Berylliosis Clinical Presentation
- Author: Raed A Dweik, MD, FACP, FRCPC, FCCP, FCCM, FAHA; Chief Editor: Zab Mosenifar, MD, FACP, FCCP more...
The most significant exposure to beryllium occurs in the occupational setting. Obtaining a good occupational history is critical to effective diagnosis.
Occupations with the highest potential for exposure to beryllium are those involved with primary production, metal machining, and reclaiming scrap alloys. Other high-exposure occupations are in the nuclear power, aerospace, and electronics industries. Some of the modern day uses of beryllium include the following:
Nuclear reactors and weapons
Inertial guidance systems
X-ray tube windows
Turbine rotor blades
Rocket engine liners
Springs, gears, aircraft brakes, aircraft engines, landing gear, and bearings
Oil and gas industries
Injection and blow mold tooling
The number of industries that use beryllium is continuously expanding and the above list should not be viewed as exclusive. Beryllium has been used in a wide variety of products, including some bicycles and golf clubs.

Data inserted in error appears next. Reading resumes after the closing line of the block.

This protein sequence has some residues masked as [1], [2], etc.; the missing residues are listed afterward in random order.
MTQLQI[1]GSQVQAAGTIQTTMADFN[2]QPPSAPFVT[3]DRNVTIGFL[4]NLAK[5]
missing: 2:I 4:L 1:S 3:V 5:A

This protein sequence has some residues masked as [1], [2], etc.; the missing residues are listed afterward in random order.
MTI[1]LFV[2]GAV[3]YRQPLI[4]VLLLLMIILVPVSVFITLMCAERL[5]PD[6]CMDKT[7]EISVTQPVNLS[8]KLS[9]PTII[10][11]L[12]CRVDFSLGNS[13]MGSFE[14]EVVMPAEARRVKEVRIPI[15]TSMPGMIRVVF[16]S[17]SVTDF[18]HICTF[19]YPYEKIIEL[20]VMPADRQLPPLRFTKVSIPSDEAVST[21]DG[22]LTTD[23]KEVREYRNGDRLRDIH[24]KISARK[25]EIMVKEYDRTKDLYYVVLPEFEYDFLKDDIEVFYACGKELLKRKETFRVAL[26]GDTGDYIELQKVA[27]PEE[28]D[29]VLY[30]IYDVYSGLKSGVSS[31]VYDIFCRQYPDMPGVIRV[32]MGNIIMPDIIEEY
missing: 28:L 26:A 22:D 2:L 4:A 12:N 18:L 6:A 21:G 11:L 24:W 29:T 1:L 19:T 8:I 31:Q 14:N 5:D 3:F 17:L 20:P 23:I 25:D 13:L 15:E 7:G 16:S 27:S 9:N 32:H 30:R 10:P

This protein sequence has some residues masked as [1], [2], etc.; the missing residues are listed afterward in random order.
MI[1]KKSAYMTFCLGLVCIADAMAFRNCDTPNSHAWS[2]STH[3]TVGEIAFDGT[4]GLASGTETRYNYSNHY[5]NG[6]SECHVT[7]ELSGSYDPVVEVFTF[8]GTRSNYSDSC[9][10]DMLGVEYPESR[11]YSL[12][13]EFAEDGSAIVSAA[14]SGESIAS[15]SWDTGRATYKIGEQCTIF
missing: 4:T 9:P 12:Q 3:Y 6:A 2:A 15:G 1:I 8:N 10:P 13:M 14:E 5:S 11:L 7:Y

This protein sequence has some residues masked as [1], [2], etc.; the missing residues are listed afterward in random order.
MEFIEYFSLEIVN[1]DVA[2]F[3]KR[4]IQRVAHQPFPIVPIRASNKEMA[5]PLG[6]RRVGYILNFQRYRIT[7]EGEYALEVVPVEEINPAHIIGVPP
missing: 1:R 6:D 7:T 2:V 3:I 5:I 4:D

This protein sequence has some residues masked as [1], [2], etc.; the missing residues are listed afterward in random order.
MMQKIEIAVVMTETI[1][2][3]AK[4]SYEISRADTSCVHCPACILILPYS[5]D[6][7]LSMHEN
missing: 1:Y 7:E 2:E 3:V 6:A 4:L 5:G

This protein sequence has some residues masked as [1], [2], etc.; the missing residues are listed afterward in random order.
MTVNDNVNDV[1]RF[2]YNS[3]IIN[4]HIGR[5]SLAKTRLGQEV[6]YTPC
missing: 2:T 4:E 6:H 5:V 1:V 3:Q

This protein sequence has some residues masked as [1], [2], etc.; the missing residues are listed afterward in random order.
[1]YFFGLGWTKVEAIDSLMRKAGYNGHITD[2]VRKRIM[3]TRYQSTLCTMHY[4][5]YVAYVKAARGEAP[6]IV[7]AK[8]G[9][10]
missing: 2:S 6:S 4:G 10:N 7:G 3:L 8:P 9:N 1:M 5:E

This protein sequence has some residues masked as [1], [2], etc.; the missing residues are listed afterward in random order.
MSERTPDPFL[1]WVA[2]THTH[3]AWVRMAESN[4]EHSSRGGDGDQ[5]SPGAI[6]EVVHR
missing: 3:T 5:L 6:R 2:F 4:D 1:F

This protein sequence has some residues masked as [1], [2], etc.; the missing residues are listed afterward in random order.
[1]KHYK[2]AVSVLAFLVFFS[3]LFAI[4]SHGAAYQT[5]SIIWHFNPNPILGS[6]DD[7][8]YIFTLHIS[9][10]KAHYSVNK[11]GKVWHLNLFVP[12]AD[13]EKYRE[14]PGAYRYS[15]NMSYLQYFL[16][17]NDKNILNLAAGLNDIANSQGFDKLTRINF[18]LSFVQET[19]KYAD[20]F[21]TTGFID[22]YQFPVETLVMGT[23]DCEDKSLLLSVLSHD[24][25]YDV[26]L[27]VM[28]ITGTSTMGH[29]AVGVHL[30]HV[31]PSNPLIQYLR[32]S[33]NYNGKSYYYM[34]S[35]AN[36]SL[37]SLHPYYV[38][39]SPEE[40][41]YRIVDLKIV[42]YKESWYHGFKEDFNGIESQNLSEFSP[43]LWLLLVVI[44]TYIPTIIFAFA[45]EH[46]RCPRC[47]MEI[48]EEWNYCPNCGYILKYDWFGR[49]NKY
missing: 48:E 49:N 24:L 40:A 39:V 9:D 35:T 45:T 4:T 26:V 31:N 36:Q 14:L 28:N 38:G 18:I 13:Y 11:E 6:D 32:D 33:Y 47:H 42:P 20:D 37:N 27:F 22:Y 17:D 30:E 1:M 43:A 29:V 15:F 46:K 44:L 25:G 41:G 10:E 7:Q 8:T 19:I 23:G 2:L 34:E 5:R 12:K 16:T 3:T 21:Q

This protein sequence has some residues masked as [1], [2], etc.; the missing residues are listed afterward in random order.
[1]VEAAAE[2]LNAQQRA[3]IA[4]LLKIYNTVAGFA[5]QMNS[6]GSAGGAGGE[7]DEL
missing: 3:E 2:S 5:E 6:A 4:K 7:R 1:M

Individuals using end products that contain beryllium, however, are not currently considered at risk for sensitization or disease. Only if the beryllium component is handled in a way that generates beryllium dust or particles (eg, sanding) would there be a risk.
With the use of the BeLPT, establishing the diagnosis of CBD before any symptoms develop now is common.
Dyspnea, usually of insidious onset, is the most common symptom. Other symptoms include the following:
Making the diagnosis of CBD before any physical signs can be detected now is common. Physical signs include the following:
Inspiratory crackles on pulmonary auscultation
Rash (dermatitis) 
Chronic beryllium disease (CBD), or berylliosis, is an occupationally acquired lung disease caused by exposure to beryllium, primarily by inhalation and contact through broken skin.
Genetic predisposition seems to have a major role in the development of CBD. A variant of the major histocompatibility complex HLA-DPb1(Glu 69) was found in 97% of patients with CBD and only in 30% of controls. In this genetic variant, glutamine is expressed instead of lysine at position 69 of the beta region of class II of the major histocompatibility complex. This genotype is a marker for susceptibility to CBD, but it is not useful as a screening test due to its high prevalence in the general population (>30%).
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